When in… Palma de Mallorca
Playa de Palma
The main part of this famous stretch of sand is a Blue Flag beach and while it’s extremely popular, it manages to give the feeling of space, probably due to the fact that it’s nearly 5km long and around 50m wide. All the expected facilities – sun loungers, parasols, toilets and showers – are at your disposal, and the water is perfect for those in need of a gentle swim.
This 5km-long promenade runs parallel to the sea and offers separate paths for cyclists, skaters and pedestrians, so take the time to stroll or roll along the coastline during the day – and when night falls, enjoy the nightclubs and discos that line the road.
Mercat de l’Olivar
The biggest food market in Palma offers fresh fish and seafood daily, along with top quality meats, cheeses and native produce. Add on freshly prepared ready meals and a great selection of wine and liquor and you’re in foodie heaven.
Plaça de l’Olivar, 4
Auditorium de Palma
Located on the edge of the Bay of Palma, the Auditorium’s two theaters host a variety of art and music performances throughout the year, ranging from classical to pop. While enjoying a show with a cool sea breeze washing over you is definitely a treat, make sure to take time to visit the rooftop, where the views of Palma and out towards the archipelago are simply breathtaking.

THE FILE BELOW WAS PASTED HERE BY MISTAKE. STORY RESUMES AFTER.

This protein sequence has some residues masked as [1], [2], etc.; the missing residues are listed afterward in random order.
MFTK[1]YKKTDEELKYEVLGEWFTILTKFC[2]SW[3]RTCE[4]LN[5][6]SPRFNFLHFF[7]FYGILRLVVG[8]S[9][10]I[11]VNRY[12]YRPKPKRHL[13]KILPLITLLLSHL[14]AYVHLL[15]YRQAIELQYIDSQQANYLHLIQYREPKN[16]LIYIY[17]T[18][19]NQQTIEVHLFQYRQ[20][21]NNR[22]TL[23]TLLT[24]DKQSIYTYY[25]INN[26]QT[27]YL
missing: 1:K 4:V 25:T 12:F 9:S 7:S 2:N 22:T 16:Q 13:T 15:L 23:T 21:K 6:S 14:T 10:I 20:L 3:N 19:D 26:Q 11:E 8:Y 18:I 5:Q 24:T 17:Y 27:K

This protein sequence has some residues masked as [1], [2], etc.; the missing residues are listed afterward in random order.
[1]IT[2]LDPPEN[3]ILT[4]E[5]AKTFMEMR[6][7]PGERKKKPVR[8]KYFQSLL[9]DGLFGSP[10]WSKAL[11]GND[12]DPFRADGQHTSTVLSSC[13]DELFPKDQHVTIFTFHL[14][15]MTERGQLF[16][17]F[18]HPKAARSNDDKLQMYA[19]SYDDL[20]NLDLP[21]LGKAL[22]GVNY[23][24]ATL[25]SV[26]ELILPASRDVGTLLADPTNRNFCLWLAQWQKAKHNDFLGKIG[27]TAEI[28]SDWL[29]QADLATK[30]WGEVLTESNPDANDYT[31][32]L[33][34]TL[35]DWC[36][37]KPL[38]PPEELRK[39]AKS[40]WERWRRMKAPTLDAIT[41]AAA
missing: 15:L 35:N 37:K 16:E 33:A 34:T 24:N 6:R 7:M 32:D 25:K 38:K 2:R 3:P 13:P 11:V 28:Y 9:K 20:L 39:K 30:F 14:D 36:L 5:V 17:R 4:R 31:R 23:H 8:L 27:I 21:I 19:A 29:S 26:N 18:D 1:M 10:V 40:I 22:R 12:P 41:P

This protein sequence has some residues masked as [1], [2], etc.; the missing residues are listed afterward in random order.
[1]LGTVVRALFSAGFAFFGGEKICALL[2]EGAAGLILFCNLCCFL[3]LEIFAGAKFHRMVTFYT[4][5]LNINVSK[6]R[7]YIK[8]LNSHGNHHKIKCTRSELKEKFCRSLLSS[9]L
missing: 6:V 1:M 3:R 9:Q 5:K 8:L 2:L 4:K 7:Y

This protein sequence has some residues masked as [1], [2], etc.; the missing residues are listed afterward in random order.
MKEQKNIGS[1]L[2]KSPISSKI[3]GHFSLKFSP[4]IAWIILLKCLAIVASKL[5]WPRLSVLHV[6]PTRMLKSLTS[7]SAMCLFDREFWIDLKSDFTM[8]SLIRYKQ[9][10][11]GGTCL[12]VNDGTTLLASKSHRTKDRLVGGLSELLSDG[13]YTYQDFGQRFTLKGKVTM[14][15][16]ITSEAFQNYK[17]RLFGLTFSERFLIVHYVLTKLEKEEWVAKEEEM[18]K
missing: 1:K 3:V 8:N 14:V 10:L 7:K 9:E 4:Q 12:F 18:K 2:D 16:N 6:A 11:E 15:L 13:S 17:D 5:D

Paseo Marítimo, 18
Detour to Deià
The small mountain village of Deià lies about 30 minutes from Palma and the drive is one of the most scenic stretches on the island, with mountains on one side and the sea on the other. Its idyllic setting has attracted numerous cultural greats, with English writer and poet Robert Graves making his home here for many years. His house, La Casa de Robert Graves, is now a fascinating museum. Also, be sure to enjoy afternoon tea on the terrace of Belmond La Residencia during your visit – it’s served with a distinct Majorcan twist.